New Animated Series Tell Story of Prominent Kazakh Composer Kurmangazy

ASTANA – A debut animated series, “Dala Shyrqauy” (The Field Song), produced by Tasqyn Studio, brought to light the story of Kurmangazy, a prominent Kazakh composer and dombra player, whose 200th anniversary is celebrated across Kazakhstan this year. The first episode premiered on March 16 on the Tasqyn Studio Youtube channel.

The first episode of “Dala Shyrqauy” covers the wanderings of kuishi Uzaq, who would become the first teacher of Kurmangazy. Photo credit: screenshot from the series.

The series offers a glimpse into the diverse stories of Kurmangazy through his kuis (traditional music compositions) and highlights the vast range of his artistic styles that convey the experiences of Kazakh people living in the 19th century.

The first season of “Dala Shyrqauy” will feature 13 episodes three to five minutes long. The creators promise a new series every two weeks.

Each episode will focus on the story of a single kui to convey the complexities, hardships, and wisdom of Kurmangazy’s life. 

In recognition of Kurmangazy’s cultural heritage, the team intends to immortalize his accomplishments by capturing the turning points of his life through a visual and sound narrative.

Each episode will capture the turning points of Kurmangazy’s life through a visual and sound narrative. Photo credit:

The series incorporates both fiction and historical facts, making sure to accurately depict clothing, environment, and context of that time.

“Books are the main source in the creation of the project. Tremendous support was provided by Kazakh composer Abylai Tilepbergen, who told us a lot about the great composer and showed relevant materials. We then studied data relevant to the 19th century. Essentially, we tried not to deviate from history,” said Sanzhar Zhussup, the series’ art director, in his interview with Jibek Joly TV channel.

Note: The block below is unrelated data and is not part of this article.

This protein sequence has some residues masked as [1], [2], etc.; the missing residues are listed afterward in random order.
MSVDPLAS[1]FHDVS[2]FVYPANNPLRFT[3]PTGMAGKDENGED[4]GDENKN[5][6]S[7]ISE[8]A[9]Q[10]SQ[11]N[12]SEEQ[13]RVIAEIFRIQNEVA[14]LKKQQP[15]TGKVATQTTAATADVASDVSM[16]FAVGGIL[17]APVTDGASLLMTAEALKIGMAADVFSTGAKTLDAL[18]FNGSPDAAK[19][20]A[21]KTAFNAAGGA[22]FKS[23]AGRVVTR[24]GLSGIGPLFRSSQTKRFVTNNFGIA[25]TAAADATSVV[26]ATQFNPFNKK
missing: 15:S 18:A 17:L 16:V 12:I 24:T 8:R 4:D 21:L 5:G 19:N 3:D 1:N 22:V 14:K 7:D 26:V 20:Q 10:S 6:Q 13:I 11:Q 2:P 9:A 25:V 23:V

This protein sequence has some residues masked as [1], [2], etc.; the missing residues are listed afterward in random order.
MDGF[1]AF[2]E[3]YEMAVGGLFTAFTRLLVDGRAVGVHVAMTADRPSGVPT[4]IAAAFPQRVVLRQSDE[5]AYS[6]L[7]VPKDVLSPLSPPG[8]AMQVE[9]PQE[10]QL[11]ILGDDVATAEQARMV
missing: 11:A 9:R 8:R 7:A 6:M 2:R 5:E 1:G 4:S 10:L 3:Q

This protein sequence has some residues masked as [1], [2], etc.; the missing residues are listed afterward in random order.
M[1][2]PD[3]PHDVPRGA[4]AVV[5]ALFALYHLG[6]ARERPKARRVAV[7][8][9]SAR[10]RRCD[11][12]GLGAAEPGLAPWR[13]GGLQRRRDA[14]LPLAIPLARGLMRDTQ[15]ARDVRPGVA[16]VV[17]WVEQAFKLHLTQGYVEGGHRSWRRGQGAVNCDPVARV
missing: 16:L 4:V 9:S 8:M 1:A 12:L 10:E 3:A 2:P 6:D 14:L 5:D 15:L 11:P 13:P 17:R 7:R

In the first episode, the animation covers the adventures and wanderings of kuishi (performer of kuis) Uzaq, who would become the first teacher of Kurmangazy. It depicts a young Kurmangazy surprising Uzaq with his ability to instantly repeat one of his kuis. Uzaq taught the young talent everything he knew, including styles and techniques, blessing him to become a prominent kuishi.

The team consists of 75 young specialists aimed to set the bar high for Kazakh animation. Photo credit:

The series are not just snapshots of history, they also represent the daily life of the Kazakh people, said Albert Argenstein, the head of Tasqyn Studio.

“The word kui, translated from Kazakh, means mood or vibe. Each of these compositions conveys the feelings of both the akyn (performer) and the people. Our animated series tells the stories of these kuis – how they lived, died, played, and fought. Animation can visually convey what you imagine in your head while listening to these kuis,” Argenstein said.

Producers say the animated series will raise the bar for animated movies in the region. 

“We want to bring the production of animations in Kazakhstan to a new level. Therefore, our staff are among the most talented and creative artists from all over Kazakhstan. They have a lot of expertise and experience in creating animated films and series,” they said.

The team of 75 young specialists is now working on four animation projects.

“We are all united by the same idea, that we discover and show our culture, our origins, opening the pages of history, making them understandable and interesting not only for future generations but also for people today,” say the creators on their website.

The studio plans to release a series on the adventures of a famous folklore character Aldar Kose, dubbed the Kazakh Robin Hood, and a detective story called “Naparnik” (Partner) inspired by the cult films in the neo-noir genre.

“We want to show people in our country and abroad how rich the culture of Kazakhstan is, to increase the importance of our history, to strengthen patriotism and love for our traditions,” they say.

The producers are also preparing material for the second season. It will include animated stories about other famous Kazakh dombra players, such as Dina Nurpeissova, Sugir, Dauletkerei, and Kazangap.

“Other parallel projects that we are working on aim to present characters from Kazakh legends, fairy tales, and folklore, thus promoting them not only on Kazakh television but also abroad, particularly in the countries of the Commonwealth of Independent States,” Argenstein told  Jibek Joly TV channel.

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